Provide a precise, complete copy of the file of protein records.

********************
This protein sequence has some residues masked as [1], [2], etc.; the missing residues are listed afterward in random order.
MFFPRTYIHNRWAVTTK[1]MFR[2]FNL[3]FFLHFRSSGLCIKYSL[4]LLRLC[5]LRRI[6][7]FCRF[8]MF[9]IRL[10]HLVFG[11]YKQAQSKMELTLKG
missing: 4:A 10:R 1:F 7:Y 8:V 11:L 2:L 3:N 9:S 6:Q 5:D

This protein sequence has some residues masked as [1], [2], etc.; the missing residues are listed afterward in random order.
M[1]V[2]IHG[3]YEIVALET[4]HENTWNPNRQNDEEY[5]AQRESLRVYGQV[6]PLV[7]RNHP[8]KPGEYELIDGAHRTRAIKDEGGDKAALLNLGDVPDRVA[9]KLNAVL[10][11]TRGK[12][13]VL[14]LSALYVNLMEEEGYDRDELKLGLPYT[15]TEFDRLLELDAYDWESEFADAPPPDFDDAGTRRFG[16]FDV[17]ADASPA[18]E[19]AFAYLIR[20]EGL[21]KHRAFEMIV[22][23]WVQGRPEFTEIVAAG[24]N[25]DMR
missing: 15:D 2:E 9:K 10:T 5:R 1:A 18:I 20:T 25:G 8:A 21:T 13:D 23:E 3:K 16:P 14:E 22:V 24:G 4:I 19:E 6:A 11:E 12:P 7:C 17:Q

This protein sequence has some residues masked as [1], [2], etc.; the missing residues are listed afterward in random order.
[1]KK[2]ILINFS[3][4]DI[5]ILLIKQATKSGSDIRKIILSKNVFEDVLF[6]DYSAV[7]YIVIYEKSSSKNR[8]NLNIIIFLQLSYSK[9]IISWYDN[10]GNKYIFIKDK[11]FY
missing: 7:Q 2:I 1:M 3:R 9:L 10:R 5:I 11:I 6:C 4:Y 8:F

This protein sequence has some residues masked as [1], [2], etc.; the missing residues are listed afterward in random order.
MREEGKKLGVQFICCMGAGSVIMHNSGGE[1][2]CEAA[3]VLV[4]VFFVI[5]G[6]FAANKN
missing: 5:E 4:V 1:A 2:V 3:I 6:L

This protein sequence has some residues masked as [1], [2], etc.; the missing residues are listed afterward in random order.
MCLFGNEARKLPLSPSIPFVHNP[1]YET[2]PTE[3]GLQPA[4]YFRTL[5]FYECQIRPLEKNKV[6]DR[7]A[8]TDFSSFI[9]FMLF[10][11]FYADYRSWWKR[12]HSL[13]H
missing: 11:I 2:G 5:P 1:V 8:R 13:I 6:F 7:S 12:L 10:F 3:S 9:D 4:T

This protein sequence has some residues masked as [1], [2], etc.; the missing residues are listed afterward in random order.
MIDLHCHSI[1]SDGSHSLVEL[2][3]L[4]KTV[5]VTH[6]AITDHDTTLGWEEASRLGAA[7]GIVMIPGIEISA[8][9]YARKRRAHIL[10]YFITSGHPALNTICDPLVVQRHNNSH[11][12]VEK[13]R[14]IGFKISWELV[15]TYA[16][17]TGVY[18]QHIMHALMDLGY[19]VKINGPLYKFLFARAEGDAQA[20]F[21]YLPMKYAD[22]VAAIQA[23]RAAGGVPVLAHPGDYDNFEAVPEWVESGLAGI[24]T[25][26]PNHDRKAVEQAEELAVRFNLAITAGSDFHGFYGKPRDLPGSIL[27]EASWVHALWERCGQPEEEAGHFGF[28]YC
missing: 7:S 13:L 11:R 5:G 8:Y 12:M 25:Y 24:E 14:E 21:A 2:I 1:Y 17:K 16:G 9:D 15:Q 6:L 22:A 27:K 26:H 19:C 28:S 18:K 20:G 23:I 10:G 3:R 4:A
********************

This protein sequence has some residues masked as [1], [2], etc.; the missing residues are listed afterward in random order.
MFFPRTYIHNRWAVTTK[1]MFR[2]FNL[3]FFLHFRSSGLCIKYSL[4]LLRLC[5]LRRI[6][7]FCRF[8]MF[9]IRL[10]HLVFG[11]YKQAQSKMELTLKG
missing: 4:A 10:R 1:F 7:Y 8:V 11:L 2:L 3:N 9:S 6:Q 5:D

This protein sequence has some residues masked as [1], [2], etc.; the missing residues are listed afterward in random order.
M[1]V[2]IHG[3]YEIVALET[4]HENTWNPNRQNDEEY[5]AQRESLRVYGQV[6]PLV[7]RNHP[8]KPGEYELIDGAHRTRAIKDEGGDKAALLNLGDVPDRVA[9]KLNAVL[10][11]TRGK[12][13]VL[14]LSALYVNLMEEEGYDRDELKLGLPYT[15]TEFDRLLELDAYDWESEFADAPPPDFDDAGTRRFG[16]FDV[17]ADASPA[18]E[19]AFAYLIR[20]EGL[21]KHRAFEMIV[22][23]WVQGRPEFTEIVAAG[24]N[25]DMR
missing: 15:D 2:E 9:K 10:T 5:R 1:A 18:I 20:T 25:G 8:A 21:T 13:D 23:E 3:K 16:P 14:E 22:V 24:G 4:I 19:E 6:A 11:E 12:P 7:C 17:Q

This protein sequence has some residues masked as [1], [2], etc.; the missing residues are listed afterward in random order.
[1]KK[2]ILINFS[3][4]DI[5]ILLIKQATKSGSDIRKIILSKNVFEDVLF[6]DYSAV[7]YIVIYEKSSSKNR[8]NLNIIIFLQLSYSK[9]IISWYDN[10]GNKYIFIKDK[11]FY
missing: 7:Q 2:I 1:M 3:R 9:L 10:R 5:I 11:I 6:C 4:Y 8:F

This protein sequence has some residues masked as [1], [2], etc.; the missing residues are listed afterward in random order.
MREEGKKLGVQFICCMGAGSVIMHNSGGE[1][2]CEAA[3]VLV[4]VFFVI[5]G[6]FAANKN
missing: 5:E 4:V 1:A 2:V 3:I 6:L

This protein sequence has some residues masked as [1], [2], etc.; the missing residues are listed afterward in random order.
MCLFGNEARKLPLSPSIPFVHNP[1]YET[2]PTE[3]GLQPA[4]YFRTL[5]FYECQIRPLEKNKV[6]DR[7]A[8]TDFSSFI[9]FMLF[10][11]FYADYRSWWKR[12]HSL[13]H
missing: 11:I 2:G 5:P 1:V 8:R 13:I 6:F 7:S 12:L 10:F 3:S 9:D 4:T

This protein sequence has some residues masked as [1], [2], etc.; the missing residues are listed afterward in random order.
MIDLHCHSI[1]SDGSHSLVEL[2][3]L[4]KTV[5]VTH[6]AITDHDTTLGWEEASRLGAA[7]GIVMIPGIEISA[8][9]YARKRRAHIL[10]YFITSGHPALNTICDPLVVQRHNNSH[11][12]VEK[13]R[14]IGFKISWELV[15]TYA[16][17]TGVY[18]QHIMHALMDLGY[19]VKINGPLYKFLFARAEGDAQA[20]F[21]YLPMKYAD[22]VAAIQA[23]RAAGGVPVLAHPGDYDNFEAVPEWVESGLAGI[24]T[25][26]PNHDRKAVEQAEELAVRFNLAITAGSDFHGFYGKPRDLPGSIL[27]EASWVHALWERCGQPEEEAGHFGF[28]YC
missing: 7:S 13:L 11:R 5:G 8:Y 12:M 25:Y 24:E 14:E 21:A 2:I 1:Y 17:K 16:G 9:D 15:Q 6:L 22:A 27:K 26:H 19:C 28:S 18:K 20:G 23:I 10:G 3:R 4:A